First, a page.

E-Cig Flavors Found to be Toxic When Inhaled
Researchers examined the impact of nine flavorings commonly added to e-cigarettes, cigars, hookahs and other products and found that short-term exposure to these additives can be toxic to endothelial cell function. This means, that flavorings could impair blood vessel function over time and lead to heart damage. They impair nitric oxide production, which inhibits inflammation and clotting while regulating blood vessel enlargement in response to blood flow.
Vanillin (vanilla), cinnamaldehyde (cinnamon), eugenol (clove), and acetylpyridine (burnt flavor) impair A23187-induced nitric oxide production and increase expression of the proinflammatory mediator interleukin(IL)-6 across all concentrations tested, “suggesting that the endothelium is particularly sensitive to these flavors,” Jessica Fetterman, PhD, of Boston University School of Medicine, and her colleagues wrote of their findings.
There are more than 7,000 different flavors of e-cigarettes on the market. Although many of the flavorings used have been determined to be safe in food products, the long-term safety for inhalation into the lungs is not yet known.
“When we eat something, the stomach has a lot of mechanisms to detoxify, but the lungs and blood vessels are largely unprotected,” Fetterman said. “People aren’t meant to inhale a lot of stuff into their lungs other than air.”
In addition to examining vanillin, cinnamaldehyde, eugenol, and acetylpyridine, the researchers also investigated the impact of dacetyl (butter), dimethylpyrazine (strawberry), isoamyl acetate (banana), and eucalyptol (spicy cooling) on endothelial cell function. Isolated endothelial cells from participants who use non-menthol- or menthol-flavored tobacco cigarettes showed impaired A23187-stimulated nitric oxide production compared with those from nonsmokers.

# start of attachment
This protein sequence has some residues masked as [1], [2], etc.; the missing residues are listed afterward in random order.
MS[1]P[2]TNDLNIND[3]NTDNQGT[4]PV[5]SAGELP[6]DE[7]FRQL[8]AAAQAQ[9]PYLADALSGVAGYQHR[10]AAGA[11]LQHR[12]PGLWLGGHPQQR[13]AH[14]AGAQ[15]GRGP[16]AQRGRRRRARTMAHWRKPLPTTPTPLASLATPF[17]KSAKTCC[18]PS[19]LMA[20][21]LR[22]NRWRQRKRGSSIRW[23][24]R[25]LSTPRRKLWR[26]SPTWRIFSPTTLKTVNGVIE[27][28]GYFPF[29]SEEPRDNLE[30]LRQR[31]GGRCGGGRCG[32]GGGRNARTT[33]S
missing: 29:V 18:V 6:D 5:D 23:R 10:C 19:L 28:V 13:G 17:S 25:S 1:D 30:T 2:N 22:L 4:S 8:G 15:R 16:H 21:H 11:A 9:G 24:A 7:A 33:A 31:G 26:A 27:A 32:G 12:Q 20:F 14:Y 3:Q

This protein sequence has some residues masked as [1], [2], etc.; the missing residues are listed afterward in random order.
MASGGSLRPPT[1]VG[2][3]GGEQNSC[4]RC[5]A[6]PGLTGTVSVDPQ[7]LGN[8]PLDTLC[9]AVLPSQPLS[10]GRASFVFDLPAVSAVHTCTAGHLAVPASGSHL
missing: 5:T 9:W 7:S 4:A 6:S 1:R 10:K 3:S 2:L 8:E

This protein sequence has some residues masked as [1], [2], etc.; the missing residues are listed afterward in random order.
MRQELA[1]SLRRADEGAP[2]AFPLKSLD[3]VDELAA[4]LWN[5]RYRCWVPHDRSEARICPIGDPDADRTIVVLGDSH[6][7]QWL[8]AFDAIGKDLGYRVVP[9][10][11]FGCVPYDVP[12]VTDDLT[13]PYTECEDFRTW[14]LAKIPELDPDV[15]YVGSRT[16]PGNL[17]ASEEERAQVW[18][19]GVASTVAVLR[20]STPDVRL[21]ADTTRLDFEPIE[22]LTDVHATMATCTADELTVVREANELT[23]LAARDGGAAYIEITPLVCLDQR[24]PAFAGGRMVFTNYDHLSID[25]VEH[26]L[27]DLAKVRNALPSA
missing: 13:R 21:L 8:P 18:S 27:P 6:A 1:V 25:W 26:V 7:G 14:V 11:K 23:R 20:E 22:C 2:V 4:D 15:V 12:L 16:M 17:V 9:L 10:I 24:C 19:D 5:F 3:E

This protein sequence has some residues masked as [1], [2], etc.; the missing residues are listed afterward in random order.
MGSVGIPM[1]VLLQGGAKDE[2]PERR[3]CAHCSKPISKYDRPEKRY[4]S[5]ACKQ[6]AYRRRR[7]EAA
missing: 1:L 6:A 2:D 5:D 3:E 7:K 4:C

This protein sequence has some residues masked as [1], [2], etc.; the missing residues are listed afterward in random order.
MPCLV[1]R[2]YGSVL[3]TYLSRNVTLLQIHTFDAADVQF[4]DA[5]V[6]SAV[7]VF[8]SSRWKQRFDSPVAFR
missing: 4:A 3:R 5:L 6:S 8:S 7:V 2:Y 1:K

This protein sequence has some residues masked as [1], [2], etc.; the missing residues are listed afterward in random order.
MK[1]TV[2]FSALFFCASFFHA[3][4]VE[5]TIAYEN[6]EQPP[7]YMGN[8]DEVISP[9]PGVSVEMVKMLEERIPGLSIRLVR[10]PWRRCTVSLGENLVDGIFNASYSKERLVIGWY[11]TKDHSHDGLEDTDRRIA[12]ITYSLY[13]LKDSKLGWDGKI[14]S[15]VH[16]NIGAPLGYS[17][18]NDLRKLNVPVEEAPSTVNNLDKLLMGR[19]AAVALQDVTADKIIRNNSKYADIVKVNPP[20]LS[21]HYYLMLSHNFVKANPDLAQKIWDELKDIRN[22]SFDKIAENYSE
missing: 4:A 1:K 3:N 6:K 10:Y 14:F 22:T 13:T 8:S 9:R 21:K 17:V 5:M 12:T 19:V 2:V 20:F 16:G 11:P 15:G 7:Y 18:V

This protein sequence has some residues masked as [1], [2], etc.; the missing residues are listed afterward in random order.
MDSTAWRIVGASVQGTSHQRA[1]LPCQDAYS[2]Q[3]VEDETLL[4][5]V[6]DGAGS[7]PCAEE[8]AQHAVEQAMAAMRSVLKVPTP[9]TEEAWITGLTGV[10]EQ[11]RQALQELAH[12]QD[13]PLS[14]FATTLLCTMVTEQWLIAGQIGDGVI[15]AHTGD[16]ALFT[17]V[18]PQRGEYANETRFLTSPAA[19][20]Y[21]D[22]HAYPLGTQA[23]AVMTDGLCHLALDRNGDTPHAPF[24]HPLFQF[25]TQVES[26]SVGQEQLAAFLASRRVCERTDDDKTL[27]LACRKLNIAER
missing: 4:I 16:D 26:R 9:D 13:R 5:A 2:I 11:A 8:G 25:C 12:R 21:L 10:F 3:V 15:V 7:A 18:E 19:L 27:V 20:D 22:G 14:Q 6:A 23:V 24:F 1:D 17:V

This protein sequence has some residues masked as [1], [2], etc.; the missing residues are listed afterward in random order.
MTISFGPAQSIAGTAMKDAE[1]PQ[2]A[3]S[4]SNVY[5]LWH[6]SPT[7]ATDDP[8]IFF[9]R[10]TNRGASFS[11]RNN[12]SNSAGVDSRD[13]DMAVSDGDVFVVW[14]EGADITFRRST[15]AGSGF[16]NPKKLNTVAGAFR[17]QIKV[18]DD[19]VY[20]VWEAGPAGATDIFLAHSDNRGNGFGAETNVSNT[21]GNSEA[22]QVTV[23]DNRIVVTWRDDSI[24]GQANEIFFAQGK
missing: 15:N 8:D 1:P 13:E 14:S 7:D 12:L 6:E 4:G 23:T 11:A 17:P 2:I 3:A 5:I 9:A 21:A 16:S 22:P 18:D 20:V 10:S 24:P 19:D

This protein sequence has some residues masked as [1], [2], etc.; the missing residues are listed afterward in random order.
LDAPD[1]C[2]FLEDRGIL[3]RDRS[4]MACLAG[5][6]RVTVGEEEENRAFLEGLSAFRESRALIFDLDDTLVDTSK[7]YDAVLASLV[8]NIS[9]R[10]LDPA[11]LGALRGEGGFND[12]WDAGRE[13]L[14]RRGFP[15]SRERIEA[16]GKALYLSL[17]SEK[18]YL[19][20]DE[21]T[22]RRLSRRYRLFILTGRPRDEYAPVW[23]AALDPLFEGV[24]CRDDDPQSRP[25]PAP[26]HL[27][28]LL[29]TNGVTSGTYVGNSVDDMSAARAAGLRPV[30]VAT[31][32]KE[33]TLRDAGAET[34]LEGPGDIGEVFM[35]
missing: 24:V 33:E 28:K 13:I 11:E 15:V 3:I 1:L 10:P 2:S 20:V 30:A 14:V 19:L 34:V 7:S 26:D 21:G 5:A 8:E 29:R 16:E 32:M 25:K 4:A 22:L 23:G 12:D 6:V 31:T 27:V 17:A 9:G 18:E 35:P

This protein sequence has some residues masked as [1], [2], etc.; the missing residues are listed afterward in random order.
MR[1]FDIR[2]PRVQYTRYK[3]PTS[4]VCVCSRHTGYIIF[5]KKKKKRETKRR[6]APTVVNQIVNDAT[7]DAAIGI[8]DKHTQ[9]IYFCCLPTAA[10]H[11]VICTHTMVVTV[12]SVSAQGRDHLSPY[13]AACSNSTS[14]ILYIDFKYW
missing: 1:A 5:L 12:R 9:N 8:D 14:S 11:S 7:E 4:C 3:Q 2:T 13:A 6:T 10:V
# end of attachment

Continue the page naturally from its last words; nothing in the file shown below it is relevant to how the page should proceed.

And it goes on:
Treatment of endothelial cells isolated from nonsmoking participants with either menthol (0.01 mmol/L) or eugenol (0.01 mmol/L) decreased A23187-stimulated nitric oxide production.
The researchers incubated commercially available human aortic endothelial cells with vanillin, menthol, cinnamaldehyde, eugenol, dimethylpyrazine, diacetyl, isoamyl acetate, eucalyptol, and acetylpyrazine (0.1–100 mmol/L) for 90 minutes. They then measured cell death, reactive oxygen species production, expression of IL-6, and nitric oxide production.
“Cell death and reactive oxygen species production were induced only at high concentrations unlikely to be achieved in vivo. Lower concentrations of selected flavors (vanillin, menthol, cinnamaldehyde, eugenol, and acetylpyridine) induced both inflammation and impaired A23187-stimulated nitric oxide production consistent with endothelial dysfunction,” according to the report.
Tobacco flavoring additives were found to restrict stimulated nitric oxide production and inflammation, “suggestive of endothelial dysfunction across a range of concentrations likely to be achieved in vivo.”
Fetterman said future studies are needed to better understand the short-term and long-term cardiovascular impact of exposure to inhaled tobacco product flavorings. The limitations of their procedure included that flavoring compounds were suspended in media without heating or the addition of other typical electronic liquid constituents, such as the solvents propylene glycol and glycerol. “Heating or combustion of the flavoring compounds likely alters the compounds, making them more or less toxic.”
Still, the study findings overall “provide quantitative support for the regulatory prohibition or the establishment of limitations on allowable levels of these flavorings in electronic liquids and other tobacco products.” The U.S. Food and Drug Administration is currently considering a ban on toxic flavors added to e-cigarettes and other tobacco products.
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